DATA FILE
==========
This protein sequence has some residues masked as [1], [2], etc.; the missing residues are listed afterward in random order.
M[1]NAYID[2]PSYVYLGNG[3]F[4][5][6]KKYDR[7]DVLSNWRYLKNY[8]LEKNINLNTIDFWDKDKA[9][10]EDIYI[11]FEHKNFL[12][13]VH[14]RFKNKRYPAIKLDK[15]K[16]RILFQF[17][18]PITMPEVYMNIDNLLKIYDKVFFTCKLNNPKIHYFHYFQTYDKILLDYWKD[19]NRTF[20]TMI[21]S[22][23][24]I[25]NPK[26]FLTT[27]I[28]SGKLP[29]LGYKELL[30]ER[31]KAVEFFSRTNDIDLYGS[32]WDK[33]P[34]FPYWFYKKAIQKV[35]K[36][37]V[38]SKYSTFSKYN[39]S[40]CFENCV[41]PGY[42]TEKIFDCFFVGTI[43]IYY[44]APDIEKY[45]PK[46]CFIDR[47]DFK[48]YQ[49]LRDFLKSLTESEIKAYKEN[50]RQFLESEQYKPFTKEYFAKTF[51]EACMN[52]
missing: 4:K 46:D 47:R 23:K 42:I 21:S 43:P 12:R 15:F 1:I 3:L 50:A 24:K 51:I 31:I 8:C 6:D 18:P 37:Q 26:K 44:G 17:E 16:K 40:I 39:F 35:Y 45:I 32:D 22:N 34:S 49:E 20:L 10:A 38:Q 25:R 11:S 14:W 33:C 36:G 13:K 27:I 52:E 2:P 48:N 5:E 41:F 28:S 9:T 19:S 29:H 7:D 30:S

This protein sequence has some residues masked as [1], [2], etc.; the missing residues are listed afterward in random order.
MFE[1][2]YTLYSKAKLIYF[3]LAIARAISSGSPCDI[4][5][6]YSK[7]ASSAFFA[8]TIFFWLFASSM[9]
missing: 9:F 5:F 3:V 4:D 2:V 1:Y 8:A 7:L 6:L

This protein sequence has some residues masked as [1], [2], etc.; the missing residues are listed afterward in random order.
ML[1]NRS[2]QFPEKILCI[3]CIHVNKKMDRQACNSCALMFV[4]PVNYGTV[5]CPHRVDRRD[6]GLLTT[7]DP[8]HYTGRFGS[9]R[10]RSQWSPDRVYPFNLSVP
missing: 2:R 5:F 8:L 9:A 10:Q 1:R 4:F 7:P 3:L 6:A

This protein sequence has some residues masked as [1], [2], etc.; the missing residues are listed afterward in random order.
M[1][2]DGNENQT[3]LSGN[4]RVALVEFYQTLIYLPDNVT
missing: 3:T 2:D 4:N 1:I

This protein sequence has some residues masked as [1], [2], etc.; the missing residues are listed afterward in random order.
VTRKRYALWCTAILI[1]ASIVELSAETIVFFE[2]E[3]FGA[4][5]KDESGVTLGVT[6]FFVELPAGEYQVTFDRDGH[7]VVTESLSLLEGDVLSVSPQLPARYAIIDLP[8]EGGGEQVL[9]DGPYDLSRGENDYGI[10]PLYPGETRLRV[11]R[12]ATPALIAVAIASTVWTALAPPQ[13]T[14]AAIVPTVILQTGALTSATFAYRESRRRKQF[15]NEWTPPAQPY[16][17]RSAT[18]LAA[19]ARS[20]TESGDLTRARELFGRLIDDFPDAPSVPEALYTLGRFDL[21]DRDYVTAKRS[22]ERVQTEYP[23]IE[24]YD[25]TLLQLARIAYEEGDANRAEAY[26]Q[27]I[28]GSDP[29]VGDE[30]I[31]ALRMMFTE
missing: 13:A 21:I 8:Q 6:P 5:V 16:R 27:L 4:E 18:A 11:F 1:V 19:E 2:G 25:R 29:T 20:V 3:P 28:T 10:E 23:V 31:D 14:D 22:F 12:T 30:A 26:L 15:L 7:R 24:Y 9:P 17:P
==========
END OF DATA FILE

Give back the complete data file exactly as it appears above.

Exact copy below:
This protein sequence has some residues masked as [1], [2], etc.; the missing residues are listed afterward in random order.
M[1]NAYID[2]PSYVYLGNG[3]F[4][5][6]KKYDR[7]DVLSNWRYLKNY[8]LEKNINLNTIDFWDKDKA[9][10]EDIYI[11]FEHKNFL[12][13]VH[14]RFKNKRYPAIKLDK[15]K[16]RILFQF[17][18]PITMPEVYMNIDNLLKIYDKVFFTCKLNNPKIHYFHYFQTYDKILLDYWKD[19]NRTF[20]TMI[21]S[22][23][24]I[25]NPK[26]FLTT[27]I[28]SGKLP[29]LGYKELL[30]ER[31]KAVEFFSRTNDIDLYGS[32]WDK[33]P[34]FPYWFYKKAIQKV[35]K[36][37]V[38]SKYSTFSKYN[39]S[40]CFENCV[41]PGY[42]TEKIFDCFFVGTI[43]IYY[44]APDIEKY[45]PK[46]CFIDR[47]DFK[48]YQ[49]LRDFLKSLTESEIKAYKEN[50]RQFLESEQYKPFTKEYFAKTF[51]EACMN[52]
missing: 4:K 46:D 47:R 23:K 42:I 21:S 43:P 12:R 15:F 1:I 3:L 50:A 24:K 51:I 31:I 8:C 6:D 18:P 37:Q 26:K 44:G 17:E 16:K 40:I 39:F 35:Y 45:I 32:D 22:N 34:S 49:E 20:L 10:A 38:Q 25:R 11:S 14:W 33:C 36:G 13:K 27:I 52:E 2:P 48:N 5:E 41:F 28:S 9:T 19:S 29:H 7:D 30:S

This protein sequence has some residues masked as [1], [2], etc.; the missing residues are listed afterward in random order.
MFE[1][2]YTLYSKAKLIYF[3]LAIARAISSGSPCDI[4][5][6]YSK[7]ASSAFFA[8]TIFFWLFASSM[9]
missing: 9:F 5:F 3:V 4:D 2:V 1:Y 8:A 7:L 6:L

This protein sequence has some residues masked as [1], [2], etc.; the missing residues are listed afterward in random order.
ML[1]NRS[2]QFPEKILCI[3]CIHVNKKMDRQACNSCALMFV[4]PVNYGTV[5]CPHRVDRRD[6]GLLTT[7]DP[8]HYTGRFGS[9]R[10]RSQWSPDRVYPFNLSVP
missing: 2:R 5:F 8:L 9:A 10:Q 1:R 4:F 7:P 3:L 6:A

This protein sequence has some residues masked as [1], [2], etc.; the missing residues are listed afterward in random order.
M[1][2]DGNENQT[3]LSGN[4]RVALVEFYQTLIYLPDNVT
missing: 3:T 2:D 4:N 1:I

This protein sequence has some residues masked as [1], [2], etc.; the missing residues are listed afterward in random order.
VTRKRYALWCTAILI[1]ASIVELSAETIVFFE[2]E[3]FGA[4][5]KDESGVTLGVT[6]FFVELPAGEYQVTFDRDGH[7]VVTESLSLLEGDVLSVSPQLPARYAIIDLP[8]EGGGEQVL[9]DGPYDLSRGENDYGI[10]PLYPGETRLRV[11]R[12]ATPALIAVAIASTVWTALAPPQ[13]T[14]AAIVPTVILQTGALTSATFAYRESRRRKQF[15]NEWTPPAQPY[16][17]RSAT[18]LAA[19]ARS[20]TESGDLTRARELFGRLIDDFPDAPSVPEALYTLGRFDL[21]DRDYVTAKRS[22]ERVQTEYP[23]IE[24]YD[25]TLLQLARIAYEEGDANRAEAY[26]Q[27]I[28]GSDP[29]VGDE[30]I[31]ALRMMFTE
missing: 13:A 21:I 8:Q 6:P 5:V 16:R 27:L 4:E 18:A 11:F 1:V 19:E 2:G 25:R 29:T 20:V 3:P 28:T 10:E 23:V 31:D 14:D 22:F 12:T 30:A 26:L 15:L 7:R 24:Y 9:P 17:P